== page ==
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or dependant

[dih-pen-duh nt] /dɪˈpɛn dənt/
relying on someone or something else for aid, support, etc.
conditioned or determined by something else; contingent:
Our trip is dependent on the weather.
subordinate; subject:
a dependent territory.
Grammar. not used in isolation; used only in connection with other forms. In I walked out when the bell rang, when the bell rang is a dependent clause.
Compare independent (def 14), main1 (def 4).
hanging down; pendent.
  1. (of a variable) having values determined by one or more independent variables.
  2. (of an equation) having solutions that are identical to those of another equation or to those of a set of equations.
Statistics. (of an event or a value) not statistically independent.
a person who depends on or needs someone or something for aid, support, favor, etc.
a child, spouse, parent, or certain other relative to whom one contributes all or a major amount of necessary financial support:
She listed two dependents on her income-tax form.
Archaic. a subordinate part.
Origin of dependent
late Middle English
First recorded in 1375-1425, dependent is from the late Middle English word dependaunt. See depend, -ent
Related forms
dependently, adverb
overdependent, adjective
predependent, adjective
quasi-dependent, adjective
quasi-dependently, adverb
self-dependent, adjective
self-dependently, adverb
semidependent, adjective
semidependently, adverb
undependent, adjective
Can be confused
dependant, dependent. Unabridged
Based on the Random House Dictionary, © Random House, Inc. 2018.
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Examples from the Web for self-dependent
Historical Examples
  • She has books and her drawing, and she is so self-dependent; but Alice, whose cry was, 'Where 's Tony?'

    Tony Butler Charles James Lever
  • The Americans were an agricultural people, and they were a self-dependent people.

    The Land We Live In

    Henry Mann
  • We have been self-dependent from childhood; taught to be so.

  • There was danger of the destruction of the free, self-dependent yeomanry.

    Sweden Victor Nilsson
  • The seeing man goes about his business confident and self-dependent.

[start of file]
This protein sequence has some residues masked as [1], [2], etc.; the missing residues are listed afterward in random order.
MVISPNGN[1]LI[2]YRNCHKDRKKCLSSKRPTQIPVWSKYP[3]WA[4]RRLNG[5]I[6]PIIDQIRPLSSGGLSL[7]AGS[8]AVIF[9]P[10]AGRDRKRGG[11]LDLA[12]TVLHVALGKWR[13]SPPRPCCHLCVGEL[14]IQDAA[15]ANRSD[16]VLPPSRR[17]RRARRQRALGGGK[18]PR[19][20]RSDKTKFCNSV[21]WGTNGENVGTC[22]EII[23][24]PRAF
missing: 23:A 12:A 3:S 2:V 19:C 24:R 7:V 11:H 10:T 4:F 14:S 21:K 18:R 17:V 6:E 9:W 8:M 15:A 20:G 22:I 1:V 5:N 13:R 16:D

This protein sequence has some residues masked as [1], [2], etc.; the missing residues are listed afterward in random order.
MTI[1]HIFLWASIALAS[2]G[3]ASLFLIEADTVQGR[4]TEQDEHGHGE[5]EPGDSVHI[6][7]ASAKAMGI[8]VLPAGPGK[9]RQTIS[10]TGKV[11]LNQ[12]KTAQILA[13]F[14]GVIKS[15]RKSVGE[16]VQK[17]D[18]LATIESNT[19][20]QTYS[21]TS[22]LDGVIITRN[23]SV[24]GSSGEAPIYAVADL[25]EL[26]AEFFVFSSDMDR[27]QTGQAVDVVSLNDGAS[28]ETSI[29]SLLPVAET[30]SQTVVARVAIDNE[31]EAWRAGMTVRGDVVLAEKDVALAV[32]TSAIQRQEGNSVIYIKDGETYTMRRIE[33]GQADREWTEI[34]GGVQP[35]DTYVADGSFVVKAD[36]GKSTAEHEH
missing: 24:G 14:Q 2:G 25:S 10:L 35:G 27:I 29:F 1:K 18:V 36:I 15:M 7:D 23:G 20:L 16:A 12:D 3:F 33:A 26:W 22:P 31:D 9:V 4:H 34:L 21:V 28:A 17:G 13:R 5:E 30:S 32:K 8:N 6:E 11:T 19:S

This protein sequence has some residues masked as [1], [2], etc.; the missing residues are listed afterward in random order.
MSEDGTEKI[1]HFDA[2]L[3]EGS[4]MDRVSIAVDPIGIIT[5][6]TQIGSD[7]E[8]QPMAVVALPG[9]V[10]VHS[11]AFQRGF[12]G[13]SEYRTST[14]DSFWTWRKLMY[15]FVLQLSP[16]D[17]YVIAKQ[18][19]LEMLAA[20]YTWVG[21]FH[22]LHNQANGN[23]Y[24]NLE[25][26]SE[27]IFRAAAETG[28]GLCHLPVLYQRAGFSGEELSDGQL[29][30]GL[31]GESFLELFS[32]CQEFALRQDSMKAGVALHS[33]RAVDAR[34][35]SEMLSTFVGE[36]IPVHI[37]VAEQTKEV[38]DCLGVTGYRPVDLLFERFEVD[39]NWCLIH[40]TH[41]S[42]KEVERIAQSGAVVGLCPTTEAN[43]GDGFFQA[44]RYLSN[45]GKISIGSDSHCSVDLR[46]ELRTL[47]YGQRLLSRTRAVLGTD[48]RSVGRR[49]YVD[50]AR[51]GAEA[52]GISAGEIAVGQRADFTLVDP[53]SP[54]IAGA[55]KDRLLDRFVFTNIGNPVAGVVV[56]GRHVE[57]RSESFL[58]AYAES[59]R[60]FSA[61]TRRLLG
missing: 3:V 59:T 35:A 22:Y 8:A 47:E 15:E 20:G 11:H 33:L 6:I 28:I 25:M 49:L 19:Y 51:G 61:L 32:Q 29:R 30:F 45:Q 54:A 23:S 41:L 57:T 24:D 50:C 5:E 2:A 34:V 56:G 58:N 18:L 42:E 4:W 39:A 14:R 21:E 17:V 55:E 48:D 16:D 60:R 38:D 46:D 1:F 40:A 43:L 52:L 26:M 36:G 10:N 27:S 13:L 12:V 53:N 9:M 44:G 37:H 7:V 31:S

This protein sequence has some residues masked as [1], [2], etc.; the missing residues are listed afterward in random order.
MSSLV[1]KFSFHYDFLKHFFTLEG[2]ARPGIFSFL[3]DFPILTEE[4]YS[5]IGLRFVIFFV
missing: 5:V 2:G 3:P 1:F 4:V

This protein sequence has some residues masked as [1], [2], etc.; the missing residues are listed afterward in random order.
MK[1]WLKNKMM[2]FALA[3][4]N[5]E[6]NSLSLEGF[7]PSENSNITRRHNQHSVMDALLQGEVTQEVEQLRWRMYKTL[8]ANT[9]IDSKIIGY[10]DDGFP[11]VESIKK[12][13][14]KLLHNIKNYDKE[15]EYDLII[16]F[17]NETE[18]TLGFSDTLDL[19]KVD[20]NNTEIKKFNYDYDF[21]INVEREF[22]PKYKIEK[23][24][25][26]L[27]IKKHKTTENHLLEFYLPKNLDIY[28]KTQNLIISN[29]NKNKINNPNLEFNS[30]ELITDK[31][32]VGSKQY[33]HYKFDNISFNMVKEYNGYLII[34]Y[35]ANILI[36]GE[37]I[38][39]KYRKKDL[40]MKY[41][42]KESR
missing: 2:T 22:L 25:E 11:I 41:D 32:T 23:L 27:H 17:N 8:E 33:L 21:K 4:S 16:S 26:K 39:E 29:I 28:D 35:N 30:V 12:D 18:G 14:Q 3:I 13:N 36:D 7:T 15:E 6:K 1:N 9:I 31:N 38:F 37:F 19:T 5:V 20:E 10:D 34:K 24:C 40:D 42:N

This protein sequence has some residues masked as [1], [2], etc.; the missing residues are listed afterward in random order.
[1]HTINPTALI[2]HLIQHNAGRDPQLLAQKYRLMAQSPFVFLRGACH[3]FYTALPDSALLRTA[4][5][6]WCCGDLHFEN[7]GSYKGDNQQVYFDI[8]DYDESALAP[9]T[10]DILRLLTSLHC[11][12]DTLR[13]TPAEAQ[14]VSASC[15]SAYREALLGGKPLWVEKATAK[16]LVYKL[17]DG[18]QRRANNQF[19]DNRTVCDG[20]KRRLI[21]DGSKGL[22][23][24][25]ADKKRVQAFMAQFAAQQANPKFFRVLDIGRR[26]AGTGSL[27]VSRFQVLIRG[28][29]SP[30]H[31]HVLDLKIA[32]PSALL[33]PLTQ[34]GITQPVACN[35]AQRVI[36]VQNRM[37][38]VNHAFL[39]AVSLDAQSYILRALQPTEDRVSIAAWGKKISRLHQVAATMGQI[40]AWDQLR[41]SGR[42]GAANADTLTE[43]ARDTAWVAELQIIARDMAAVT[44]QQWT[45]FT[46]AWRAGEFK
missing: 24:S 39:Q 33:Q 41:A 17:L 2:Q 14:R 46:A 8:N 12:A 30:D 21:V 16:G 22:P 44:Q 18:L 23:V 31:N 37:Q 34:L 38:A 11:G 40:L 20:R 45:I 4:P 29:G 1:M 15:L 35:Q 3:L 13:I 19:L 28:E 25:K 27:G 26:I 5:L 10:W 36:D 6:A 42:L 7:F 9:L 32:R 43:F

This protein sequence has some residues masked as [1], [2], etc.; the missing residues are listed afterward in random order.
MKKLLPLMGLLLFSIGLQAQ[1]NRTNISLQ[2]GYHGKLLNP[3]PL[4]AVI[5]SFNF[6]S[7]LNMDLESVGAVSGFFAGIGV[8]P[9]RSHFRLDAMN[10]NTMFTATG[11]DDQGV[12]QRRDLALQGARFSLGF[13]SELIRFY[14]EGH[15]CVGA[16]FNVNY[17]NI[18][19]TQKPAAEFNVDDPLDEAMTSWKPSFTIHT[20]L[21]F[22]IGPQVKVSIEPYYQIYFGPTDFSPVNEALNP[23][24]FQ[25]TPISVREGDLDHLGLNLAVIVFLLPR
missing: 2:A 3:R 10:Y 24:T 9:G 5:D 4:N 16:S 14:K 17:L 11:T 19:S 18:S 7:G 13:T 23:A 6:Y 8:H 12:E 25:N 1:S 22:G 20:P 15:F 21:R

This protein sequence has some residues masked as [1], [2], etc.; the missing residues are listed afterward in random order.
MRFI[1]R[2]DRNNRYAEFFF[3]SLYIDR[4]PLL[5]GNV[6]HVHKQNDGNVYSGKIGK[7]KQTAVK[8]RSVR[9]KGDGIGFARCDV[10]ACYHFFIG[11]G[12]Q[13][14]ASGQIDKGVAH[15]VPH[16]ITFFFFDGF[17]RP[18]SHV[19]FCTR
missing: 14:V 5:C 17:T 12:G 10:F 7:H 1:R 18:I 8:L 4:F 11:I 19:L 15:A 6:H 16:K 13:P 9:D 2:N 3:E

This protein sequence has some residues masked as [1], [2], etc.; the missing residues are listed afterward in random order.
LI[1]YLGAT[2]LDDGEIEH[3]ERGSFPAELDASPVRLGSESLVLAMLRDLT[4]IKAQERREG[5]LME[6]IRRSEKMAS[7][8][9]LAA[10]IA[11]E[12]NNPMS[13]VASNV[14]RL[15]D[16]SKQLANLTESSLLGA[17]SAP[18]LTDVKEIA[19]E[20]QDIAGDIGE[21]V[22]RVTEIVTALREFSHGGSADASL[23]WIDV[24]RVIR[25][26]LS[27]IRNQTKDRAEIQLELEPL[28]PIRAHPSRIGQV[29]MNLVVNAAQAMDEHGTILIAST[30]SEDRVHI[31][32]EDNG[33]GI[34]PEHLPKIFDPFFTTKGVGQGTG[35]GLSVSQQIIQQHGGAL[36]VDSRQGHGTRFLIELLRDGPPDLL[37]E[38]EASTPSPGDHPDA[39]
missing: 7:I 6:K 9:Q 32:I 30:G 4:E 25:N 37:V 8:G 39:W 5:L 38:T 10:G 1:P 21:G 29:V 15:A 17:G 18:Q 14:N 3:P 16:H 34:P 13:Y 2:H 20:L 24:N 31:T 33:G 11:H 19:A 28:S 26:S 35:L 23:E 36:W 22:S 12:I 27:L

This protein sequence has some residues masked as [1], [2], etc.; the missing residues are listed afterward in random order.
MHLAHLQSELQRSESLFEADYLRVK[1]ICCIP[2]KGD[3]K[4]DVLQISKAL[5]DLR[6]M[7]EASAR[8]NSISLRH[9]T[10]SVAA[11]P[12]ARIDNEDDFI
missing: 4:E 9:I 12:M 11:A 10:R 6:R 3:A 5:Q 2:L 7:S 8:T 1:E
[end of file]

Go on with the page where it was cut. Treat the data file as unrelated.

• They do not appeal to the spaniel element in his nature; they make him free, erect, noble, and self-dependent.

    Flowers of Freethought George W. Foote
  • She was so innocently plain-spoken and self-dependent sometimes, and such a strange little dreamer of dreams at other times.

    Winning the Wilderness Margaret Hill McCarter
  • These same lads early learned to be self-dependent, and to fight their own battles.

  • That it is extremely desirable that in the matter of war supplies she should be self-dependent has been freely admitted.

  • It was a well-ordered, strong, self-dependent colony that he handed down to the long line of his successors.

    Cathedral Cities of France Herbert Marshall
British Dictionary definitions for self-dependent


depending on a person or thing for aid, support, life, etc
(postpositive; foll by on or upon) influenced or conditioned (by); contingent (on)
subordinate; subject: a dependent prince
(obsolete) hanging down
  1. (of a variable) having a value depending on that assumed by a related independent variable
  2. (of a linear equation) having every solution as a solution of one or more given linear equations
(grammar) an element in a phrase or clause that is not the governor
a variant spelling (esp US) of dependant
Derived Forms
dependently, adverb
Collins English Dictionary - Complete & Unabridged 2012 Digital Edition
© William Collins Sons & Co. Ltd. 1979, 1986 © HarperCollins
Publishers 1998, 2000, 2003, 2005, 2006, 2007, 2009, 2012
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Word Origin and History for self-dependent


15c., variant spelling of dependant, now mostly restricted to adjectival use; see -ance. Dependent variable in mathematics is recorded from 1852.

Online Etymology Dictionary, © 2010 Douglas Harper
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self-dependent in Medicine

dependent de·pend·ent (dĭ-pěn'dənt)

  1. Contingent on or subordinate to another.

  2. Relying on or requiring the aid of another for support.

  3. Hanging down.

One who relies on another especially for financial support.
The American Heritage® Stedman's Medical Dictionary
Copyright © 2002, 2001, 1995 by Houghton Mifflin Company. Published by Houghton Mifflin Company.
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